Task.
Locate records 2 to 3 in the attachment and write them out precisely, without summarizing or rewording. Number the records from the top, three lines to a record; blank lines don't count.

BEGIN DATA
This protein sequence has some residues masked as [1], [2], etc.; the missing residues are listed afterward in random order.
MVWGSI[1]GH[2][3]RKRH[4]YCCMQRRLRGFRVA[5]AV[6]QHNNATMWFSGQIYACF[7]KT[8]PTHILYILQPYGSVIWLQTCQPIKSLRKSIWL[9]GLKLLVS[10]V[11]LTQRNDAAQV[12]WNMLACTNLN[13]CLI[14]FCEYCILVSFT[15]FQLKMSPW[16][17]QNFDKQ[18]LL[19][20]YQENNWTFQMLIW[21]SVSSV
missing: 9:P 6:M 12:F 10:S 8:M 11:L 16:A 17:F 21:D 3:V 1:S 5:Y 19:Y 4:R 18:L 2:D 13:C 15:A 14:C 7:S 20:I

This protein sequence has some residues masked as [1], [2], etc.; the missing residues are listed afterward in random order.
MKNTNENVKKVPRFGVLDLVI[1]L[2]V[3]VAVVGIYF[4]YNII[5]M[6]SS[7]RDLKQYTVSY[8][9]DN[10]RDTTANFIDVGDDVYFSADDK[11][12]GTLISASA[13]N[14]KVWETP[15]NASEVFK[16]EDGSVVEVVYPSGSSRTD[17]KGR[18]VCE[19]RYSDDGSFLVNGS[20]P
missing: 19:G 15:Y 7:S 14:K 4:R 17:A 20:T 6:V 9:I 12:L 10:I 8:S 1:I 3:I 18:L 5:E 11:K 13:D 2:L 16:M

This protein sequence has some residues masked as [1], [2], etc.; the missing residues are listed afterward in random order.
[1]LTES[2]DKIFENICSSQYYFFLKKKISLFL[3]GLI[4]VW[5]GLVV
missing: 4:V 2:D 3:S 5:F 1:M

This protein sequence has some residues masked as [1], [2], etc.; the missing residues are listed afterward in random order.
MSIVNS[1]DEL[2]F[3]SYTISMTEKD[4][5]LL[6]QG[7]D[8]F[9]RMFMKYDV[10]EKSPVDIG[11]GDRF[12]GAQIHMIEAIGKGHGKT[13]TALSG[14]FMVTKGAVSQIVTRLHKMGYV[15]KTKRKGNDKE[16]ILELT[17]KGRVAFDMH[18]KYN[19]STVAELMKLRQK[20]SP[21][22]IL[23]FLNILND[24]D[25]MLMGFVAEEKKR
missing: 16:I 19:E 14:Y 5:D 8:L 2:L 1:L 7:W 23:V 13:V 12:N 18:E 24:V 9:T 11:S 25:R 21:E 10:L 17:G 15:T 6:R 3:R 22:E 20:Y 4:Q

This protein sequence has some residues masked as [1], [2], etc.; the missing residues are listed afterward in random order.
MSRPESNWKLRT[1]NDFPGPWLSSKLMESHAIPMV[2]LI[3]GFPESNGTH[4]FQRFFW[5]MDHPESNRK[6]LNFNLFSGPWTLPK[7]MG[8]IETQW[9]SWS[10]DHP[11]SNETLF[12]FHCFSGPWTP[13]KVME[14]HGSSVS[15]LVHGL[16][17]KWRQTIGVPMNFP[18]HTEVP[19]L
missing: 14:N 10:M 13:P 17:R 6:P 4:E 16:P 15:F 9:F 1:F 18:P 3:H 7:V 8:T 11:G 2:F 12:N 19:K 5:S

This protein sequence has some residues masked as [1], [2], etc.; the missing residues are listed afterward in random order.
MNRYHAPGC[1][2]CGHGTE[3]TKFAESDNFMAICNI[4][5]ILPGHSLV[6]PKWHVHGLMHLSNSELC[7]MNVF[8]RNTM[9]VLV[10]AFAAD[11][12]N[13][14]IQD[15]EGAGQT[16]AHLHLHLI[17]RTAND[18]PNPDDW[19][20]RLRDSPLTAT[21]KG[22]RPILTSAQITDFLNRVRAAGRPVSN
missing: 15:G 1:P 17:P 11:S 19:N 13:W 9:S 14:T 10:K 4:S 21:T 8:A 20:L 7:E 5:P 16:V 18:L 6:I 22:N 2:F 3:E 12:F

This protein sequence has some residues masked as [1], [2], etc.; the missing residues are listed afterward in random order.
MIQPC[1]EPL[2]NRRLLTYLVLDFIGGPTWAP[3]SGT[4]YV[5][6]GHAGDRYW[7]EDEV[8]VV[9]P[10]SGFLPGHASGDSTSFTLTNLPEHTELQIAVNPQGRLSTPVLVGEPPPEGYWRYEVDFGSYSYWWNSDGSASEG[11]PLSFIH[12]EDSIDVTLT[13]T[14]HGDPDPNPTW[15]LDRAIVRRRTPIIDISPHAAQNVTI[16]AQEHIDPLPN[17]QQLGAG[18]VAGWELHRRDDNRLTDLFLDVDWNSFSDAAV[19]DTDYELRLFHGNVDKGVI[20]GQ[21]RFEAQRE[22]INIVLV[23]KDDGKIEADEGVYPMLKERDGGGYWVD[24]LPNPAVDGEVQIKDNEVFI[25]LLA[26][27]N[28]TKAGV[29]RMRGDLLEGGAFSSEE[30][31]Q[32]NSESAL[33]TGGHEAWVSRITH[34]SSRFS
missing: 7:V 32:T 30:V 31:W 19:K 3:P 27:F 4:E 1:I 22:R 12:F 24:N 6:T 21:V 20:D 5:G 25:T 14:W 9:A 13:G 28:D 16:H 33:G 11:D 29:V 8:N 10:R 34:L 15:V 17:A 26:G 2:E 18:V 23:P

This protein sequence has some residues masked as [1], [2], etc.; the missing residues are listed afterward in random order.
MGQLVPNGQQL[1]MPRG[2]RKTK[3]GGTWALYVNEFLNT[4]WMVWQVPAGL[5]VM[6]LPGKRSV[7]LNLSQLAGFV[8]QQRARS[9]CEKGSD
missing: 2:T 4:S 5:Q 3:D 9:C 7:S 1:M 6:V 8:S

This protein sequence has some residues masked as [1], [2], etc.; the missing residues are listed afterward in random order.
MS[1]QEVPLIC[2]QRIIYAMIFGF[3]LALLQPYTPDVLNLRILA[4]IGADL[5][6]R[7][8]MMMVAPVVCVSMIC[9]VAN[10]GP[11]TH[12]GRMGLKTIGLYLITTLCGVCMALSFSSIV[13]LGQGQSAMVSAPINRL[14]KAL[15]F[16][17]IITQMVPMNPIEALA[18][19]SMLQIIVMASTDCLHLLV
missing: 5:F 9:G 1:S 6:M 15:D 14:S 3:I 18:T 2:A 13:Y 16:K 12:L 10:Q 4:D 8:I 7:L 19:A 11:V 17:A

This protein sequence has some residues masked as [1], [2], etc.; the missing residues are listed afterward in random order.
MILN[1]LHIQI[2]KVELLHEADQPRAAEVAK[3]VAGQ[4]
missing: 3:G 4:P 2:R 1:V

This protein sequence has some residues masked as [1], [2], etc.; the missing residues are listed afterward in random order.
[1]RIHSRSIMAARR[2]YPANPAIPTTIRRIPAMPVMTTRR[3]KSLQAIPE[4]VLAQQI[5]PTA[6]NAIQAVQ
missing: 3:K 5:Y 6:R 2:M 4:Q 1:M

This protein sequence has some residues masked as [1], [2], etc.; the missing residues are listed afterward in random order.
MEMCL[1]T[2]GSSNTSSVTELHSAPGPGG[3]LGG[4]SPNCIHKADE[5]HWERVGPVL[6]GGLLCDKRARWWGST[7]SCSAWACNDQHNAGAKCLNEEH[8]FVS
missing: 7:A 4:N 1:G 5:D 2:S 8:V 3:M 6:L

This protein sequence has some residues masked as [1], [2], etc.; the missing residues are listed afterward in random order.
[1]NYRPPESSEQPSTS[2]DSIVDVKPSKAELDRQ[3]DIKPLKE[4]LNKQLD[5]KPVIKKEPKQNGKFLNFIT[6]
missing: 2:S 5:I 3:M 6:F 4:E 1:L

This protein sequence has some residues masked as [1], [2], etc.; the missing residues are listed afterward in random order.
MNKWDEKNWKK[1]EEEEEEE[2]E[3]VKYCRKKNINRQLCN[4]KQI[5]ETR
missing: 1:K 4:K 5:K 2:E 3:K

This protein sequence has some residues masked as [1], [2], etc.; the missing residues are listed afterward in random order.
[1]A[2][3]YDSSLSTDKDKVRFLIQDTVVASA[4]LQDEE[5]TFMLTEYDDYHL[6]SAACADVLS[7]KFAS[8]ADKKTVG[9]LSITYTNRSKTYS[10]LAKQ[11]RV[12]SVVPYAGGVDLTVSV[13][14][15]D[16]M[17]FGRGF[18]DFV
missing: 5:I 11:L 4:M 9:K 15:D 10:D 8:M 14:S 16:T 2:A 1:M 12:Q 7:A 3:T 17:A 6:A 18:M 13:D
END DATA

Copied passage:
This protein sequence has some residues masked as [1], [2], etc.; the missing residues are listed afterward in random order.
MKNTNENVKKVPRFGVLDLVI[1]L[2]V[3]VAVVGIYF[4]YNII[5]M[6]SS[7]RDLKQYTVSY[8][9]DN[10]RDTTANFIDVGDDVYFSADDK[11][12]GTLISASA[13]N[14]KVWETP[15]NASEVFK[16]EDGSVVEVVYPSGSSRTD[17]KGR[18]VCE[19]RYSDDGSFLVNGS[20]P
missing: 19:G 15:Y 7:S 14:K 4:R 17:A 20:T 6:V 9:I 12:L 10:I 8:S 1:I 3:I 18:L 5:E 11:K 13:D 2:L 16:M

This protein sequence has some residues masked as [1], [2], etc.; the missing residues are listed afterward in random order.
[1]LTES[2]DKIFENICSSQYYFFLKKKISLFL[3]GLI[4]VW[5]GLVV
missing: 4:V 2:D 3:S 5:F 1:M